12. 12. Video Formats G.    Uploading  Videos  to  Facebook   How  do  I  add  videos  to  Facebook?   1. Click    Add  Photo  /  Video  at  the  top  of  your  home  page.   2. Pick  Upload  Photo  /  Video  to  select  a  video  file  you  have  on  your  computer.  If  you  want  to  record  a  video  from   your  webcam,  pick  Use  Webcam.   3. When  your  video  is  ready,  click  Post.   What  formats  of  video  files  can  I  upload?     We  support  almost  all  video  file  types,  but  youll  have  the  best  luck  with  theMP4  format.  Heres  the  complete  list:  § 3g2  (Mobile  Video)   § f4v  (Flash  Video)   § mpeg  (MPEG  Video)   § tod  (TOD  Video)  § 3gp  (Mobile  Video)   § flv  (Flash  Video)   § mpeg4  (MPEG-­‐4  Video)   § ts  (MPEG  Transport  § 3gpp  (Mobile  Video)   § m2ts  (M2TS  Video)   § mpg  (MPEG  Video)   Stream)  § asf  (Windows  Media   § m4v  (MPEG-­‐4  Video)   § mts  (AVCHD  Video)   § vob  (DVD  Video)   Video)   § mkv  (Matroska  Format)   § nsv  (Nullsoft  Video)   § wmv  (Windows  Media  § avi  (AVI  Video)   § mod  (MOD  Video)   § ogm  (Ogg  Media   Video)  § dat  (MPEG  Video)   § mov  (QuickTime  Movie)   Format)  § divx  (DIVX  Video)   § mp4  (MPEG-­‐4  Video)   § ogv  (Ogg  Video  Format)  § dv  (DV  Video)   § mpe  (MPEG  Video)   § qt  (QuickTime  Movie)     The  aspect  ratio  of  the  video  has  to  be  between  9x16  and  16x9,  and  the  video  cannot  exceed  the  file  size  or  length  that   the  upload  page  suggests.     How  can  I  optimize  the  quality  of  my  videos?     Generally,  the  best  format  to  upload  is  H.264  video  with  AAC  audio  in  MOV  or  MP4  format.  H.264  currently  offers  the   best  video  compression  available,  and  due  to  file  size  limitations,  this  format  is  the  optimal  choice  for  Facebook  Video.       To  avoid  the  rescaling  of  your  video  by  Facebooks  encoder,  use  a  file  with  the  larger  edge  of  the  video  not  exceeding   1280px.  If  your  video  is  less  than  1280px  in  size  on  the  larger  edge,  try  to  keep  your  dimensions  to  multiples  of  16px  for   best  compression.       Frame  rate  of  the  uploaded  video  will  be  roughly  maintained  with  that  of  the  original,  with  a  maximum  of  30fps  (frames   per  second).  If  the  original  video  has  a  variable  frame  rate,  we  will  try  to  maintain  the  average  frame  rate  of  the  original.  If   we  cannot  determine  the  frame  rate  of  the  original  file,  it  will  be  forced  to  30fps.  Note  that  if  a  frame  rate  is  to  be   decimated,  we  will  only  ever  decimate  by  whole  integers.  This  may  result  in  an  original  video  with  a  relatively  high  frame   rate  undergoing  a  frame  rate  conversion  to  below  the  maximum  of  30fps.  For  example,  if  a  video  has  a  frame  rate  of   100fps,  it  will  be  decimated  by  a  factor  of  4,  resulting  in  25fps.         Audio-­‐specific:       The  number  of  audio  channels  will  be  maintained  for  stereo  and  mono  streams.  5.1-­‐channel  audio  will  be  down-­‐mixed  to   stereo.  All  other  channel  configurations  are  currently  unsupported.       Audio  will  be  re-­‐sampled  to  either  22,050hz  or  44,100hz  (hertz),  whichever  is  closer  to  the  sample  rate  of  the  original  file.   Content provided by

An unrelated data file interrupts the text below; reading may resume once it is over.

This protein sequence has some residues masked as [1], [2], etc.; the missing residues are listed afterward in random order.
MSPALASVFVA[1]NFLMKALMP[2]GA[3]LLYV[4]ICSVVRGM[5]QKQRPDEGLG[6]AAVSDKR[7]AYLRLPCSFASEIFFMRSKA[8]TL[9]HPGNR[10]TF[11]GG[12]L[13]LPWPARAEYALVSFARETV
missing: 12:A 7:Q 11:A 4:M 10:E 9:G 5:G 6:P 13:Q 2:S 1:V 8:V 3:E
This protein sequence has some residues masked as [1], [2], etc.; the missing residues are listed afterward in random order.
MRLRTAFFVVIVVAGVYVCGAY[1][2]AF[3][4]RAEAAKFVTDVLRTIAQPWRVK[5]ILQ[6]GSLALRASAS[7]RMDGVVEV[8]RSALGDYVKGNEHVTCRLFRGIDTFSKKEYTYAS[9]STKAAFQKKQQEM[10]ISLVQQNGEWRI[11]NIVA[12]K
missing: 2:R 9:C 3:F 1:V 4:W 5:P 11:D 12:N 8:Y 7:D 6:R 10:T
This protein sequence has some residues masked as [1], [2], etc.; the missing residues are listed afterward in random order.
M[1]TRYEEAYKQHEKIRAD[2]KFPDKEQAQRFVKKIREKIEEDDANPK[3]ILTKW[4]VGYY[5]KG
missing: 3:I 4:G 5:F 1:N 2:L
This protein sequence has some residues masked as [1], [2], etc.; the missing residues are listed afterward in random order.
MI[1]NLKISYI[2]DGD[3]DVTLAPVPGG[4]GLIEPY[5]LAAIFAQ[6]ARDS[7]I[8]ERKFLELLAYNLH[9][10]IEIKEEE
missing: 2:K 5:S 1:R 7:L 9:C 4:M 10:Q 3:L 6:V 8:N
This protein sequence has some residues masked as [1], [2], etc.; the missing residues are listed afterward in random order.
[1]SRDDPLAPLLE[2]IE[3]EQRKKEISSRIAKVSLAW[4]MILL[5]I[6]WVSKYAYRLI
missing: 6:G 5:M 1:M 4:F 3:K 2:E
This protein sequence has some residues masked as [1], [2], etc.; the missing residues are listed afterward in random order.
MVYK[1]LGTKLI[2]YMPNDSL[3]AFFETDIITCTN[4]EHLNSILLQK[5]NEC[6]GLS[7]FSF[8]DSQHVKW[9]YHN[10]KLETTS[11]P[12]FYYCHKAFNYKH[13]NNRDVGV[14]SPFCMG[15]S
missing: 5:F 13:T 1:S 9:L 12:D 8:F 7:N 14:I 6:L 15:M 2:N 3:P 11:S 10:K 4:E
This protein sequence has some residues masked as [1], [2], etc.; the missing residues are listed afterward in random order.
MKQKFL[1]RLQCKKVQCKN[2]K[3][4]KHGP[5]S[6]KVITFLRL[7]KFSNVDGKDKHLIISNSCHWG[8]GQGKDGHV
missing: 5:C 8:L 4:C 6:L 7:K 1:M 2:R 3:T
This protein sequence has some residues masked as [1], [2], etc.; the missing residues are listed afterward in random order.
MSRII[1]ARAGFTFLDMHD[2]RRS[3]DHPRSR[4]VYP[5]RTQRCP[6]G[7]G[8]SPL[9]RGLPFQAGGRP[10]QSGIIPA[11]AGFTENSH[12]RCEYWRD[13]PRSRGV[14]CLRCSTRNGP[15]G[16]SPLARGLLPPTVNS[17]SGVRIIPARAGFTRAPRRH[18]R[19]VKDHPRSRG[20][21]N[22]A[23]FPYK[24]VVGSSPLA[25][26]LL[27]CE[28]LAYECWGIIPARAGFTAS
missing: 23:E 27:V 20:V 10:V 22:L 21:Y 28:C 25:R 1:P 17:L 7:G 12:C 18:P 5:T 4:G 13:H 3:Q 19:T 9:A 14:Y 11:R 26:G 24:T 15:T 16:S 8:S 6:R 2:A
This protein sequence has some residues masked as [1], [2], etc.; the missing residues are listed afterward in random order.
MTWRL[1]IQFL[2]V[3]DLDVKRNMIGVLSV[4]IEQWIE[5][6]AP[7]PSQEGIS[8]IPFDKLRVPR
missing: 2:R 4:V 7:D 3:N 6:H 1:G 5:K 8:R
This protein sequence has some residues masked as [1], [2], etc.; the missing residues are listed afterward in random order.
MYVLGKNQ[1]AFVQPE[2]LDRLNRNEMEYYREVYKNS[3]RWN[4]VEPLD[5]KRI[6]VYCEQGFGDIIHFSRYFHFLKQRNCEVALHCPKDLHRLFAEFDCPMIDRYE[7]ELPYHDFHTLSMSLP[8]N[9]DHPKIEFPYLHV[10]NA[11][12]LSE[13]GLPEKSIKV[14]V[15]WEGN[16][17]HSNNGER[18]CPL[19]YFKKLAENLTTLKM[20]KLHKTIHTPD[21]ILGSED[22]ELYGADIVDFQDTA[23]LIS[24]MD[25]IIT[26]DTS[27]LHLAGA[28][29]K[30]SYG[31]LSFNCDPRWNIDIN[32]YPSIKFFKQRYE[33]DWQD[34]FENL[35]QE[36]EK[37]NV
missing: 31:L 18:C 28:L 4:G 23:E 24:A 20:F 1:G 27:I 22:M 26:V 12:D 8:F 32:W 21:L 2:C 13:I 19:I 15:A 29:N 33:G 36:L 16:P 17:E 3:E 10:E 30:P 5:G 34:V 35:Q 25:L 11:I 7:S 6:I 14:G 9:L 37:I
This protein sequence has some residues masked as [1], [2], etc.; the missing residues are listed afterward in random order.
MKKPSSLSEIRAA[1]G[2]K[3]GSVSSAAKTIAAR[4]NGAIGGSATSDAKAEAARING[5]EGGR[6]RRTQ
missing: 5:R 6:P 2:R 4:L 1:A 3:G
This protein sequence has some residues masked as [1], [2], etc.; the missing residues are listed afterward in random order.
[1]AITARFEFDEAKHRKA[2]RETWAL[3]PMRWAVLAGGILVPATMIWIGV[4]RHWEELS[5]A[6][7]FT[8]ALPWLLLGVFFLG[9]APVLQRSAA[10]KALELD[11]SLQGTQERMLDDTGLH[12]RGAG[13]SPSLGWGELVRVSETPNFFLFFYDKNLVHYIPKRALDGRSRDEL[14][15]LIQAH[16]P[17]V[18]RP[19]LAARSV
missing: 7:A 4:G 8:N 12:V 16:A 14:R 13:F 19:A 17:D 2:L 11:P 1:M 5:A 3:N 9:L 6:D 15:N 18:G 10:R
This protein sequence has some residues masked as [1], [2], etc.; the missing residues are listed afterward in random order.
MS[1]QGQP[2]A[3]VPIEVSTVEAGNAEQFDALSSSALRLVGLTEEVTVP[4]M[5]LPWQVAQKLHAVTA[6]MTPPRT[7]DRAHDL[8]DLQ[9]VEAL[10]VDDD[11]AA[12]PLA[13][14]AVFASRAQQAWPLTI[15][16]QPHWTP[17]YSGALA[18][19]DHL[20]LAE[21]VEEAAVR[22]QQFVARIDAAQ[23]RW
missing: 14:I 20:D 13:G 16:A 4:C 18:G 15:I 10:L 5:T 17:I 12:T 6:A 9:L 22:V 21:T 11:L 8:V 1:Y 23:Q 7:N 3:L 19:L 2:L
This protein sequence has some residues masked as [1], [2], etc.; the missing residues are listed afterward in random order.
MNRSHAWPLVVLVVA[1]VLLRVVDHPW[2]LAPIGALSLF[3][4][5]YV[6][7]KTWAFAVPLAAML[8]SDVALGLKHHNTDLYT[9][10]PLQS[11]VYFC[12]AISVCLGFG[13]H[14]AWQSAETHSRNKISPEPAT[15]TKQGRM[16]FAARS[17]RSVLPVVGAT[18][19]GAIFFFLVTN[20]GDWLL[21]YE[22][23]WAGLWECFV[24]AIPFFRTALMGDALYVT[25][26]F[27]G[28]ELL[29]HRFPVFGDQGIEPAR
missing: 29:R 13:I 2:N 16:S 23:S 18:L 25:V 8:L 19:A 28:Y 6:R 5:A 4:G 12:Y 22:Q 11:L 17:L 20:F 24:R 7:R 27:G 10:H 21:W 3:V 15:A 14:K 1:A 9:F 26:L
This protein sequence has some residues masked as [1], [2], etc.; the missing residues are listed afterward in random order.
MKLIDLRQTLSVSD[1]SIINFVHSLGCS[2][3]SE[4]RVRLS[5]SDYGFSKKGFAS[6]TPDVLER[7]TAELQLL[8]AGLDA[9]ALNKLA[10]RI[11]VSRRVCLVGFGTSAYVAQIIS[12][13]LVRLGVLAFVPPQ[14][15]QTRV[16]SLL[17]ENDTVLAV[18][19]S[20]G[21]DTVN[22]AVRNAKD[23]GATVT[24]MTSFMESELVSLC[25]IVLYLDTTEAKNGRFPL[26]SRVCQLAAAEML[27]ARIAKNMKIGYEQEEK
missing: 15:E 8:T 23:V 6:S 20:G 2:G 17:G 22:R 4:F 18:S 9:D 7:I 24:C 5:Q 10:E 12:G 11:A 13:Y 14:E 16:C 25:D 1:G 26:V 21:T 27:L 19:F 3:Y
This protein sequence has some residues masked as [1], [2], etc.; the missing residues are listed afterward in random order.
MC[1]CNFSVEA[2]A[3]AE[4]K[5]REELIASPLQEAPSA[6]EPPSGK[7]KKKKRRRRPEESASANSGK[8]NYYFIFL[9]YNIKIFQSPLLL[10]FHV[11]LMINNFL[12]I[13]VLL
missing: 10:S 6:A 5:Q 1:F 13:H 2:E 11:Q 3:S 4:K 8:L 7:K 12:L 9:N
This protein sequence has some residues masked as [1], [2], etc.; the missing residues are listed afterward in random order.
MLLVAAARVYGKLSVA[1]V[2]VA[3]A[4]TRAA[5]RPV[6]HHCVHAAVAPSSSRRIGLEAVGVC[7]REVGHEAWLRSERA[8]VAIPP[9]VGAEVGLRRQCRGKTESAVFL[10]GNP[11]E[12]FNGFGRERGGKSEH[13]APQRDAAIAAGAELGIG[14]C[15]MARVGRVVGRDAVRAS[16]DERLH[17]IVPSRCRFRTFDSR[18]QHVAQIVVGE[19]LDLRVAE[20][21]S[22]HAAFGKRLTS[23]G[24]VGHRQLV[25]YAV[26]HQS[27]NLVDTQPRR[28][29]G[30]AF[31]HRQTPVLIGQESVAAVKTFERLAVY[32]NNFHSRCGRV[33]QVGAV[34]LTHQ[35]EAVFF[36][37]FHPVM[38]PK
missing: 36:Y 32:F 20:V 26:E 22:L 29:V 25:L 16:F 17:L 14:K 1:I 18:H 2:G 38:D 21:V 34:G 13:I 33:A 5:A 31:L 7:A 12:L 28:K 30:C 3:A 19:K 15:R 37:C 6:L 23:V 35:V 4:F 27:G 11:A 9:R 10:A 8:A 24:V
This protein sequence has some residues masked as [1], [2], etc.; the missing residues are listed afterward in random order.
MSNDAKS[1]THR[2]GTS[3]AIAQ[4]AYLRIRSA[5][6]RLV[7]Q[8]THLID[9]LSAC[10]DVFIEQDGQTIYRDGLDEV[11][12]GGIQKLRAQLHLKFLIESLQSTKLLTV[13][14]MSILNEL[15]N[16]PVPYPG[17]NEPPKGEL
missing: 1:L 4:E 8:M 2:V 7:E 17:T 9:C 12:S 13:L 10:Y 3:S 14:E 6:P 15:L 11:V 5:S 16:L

13. 13. Video Formats H.    Embedding  Video  in  Powerpoint You  can  choose  from  many  types  of  audio  and  video  files  to  embed  or  link  to  in  your  PowerPoint  2010   presentation.   Overview  of  embedding  a  video   With  Microsoft  PowerPoint  2010,  you  can  now  embed  a  video  from  a  file  directly  into  your  presentation.      NOTES    • PowerPoint  will  support  QuickTime  (.mov,  .mp4)  and  Adobe  Flash  (.swf)  files  when  you  have  installed  the   QuickTime  and  Adobe  Flash  players.  • There  are  some  limitations  when  using  Flash  in  PowerPoint  2010,  including  the  inability  to  use  special  effects   (such  as  shadows,  reflections,  glow  effects,  soft  edges,  bevels,  and  3-­‐D  rotation),  the  fade  and  trim  capabilities,   and  the  ability  to  compress  these  files  for  easier  sharing  and  distribution.  • PowerPoint  2010  64-­‐bit  is  not  compatible  with  32-­‐bit  versions  of  QuickTime  or  Flash.  You  must  install  a  64-­‐bit   version  of  QuickTime  or  Flash,  or  a  32-­‐bit  version  of  PowerPoint  2010.   Embed  a  video  from  a  file  1. In  Normal  view,  click  the  slide  in  which  you  want  to  embed  a  video.  2. On  the  Insert  tab,  in  the  Media  group,  click  the  arrow  under  Video,  and  then  click  Video  from  file.  3. In  the  Insert  Video  dialog  box,  locate  and  click  the  video  that  you  want  to  embed,  and  then  click  Insert.    TIP      You  can  also  click  the  Video  icon  in  a  content  layout  to  insert  a  video.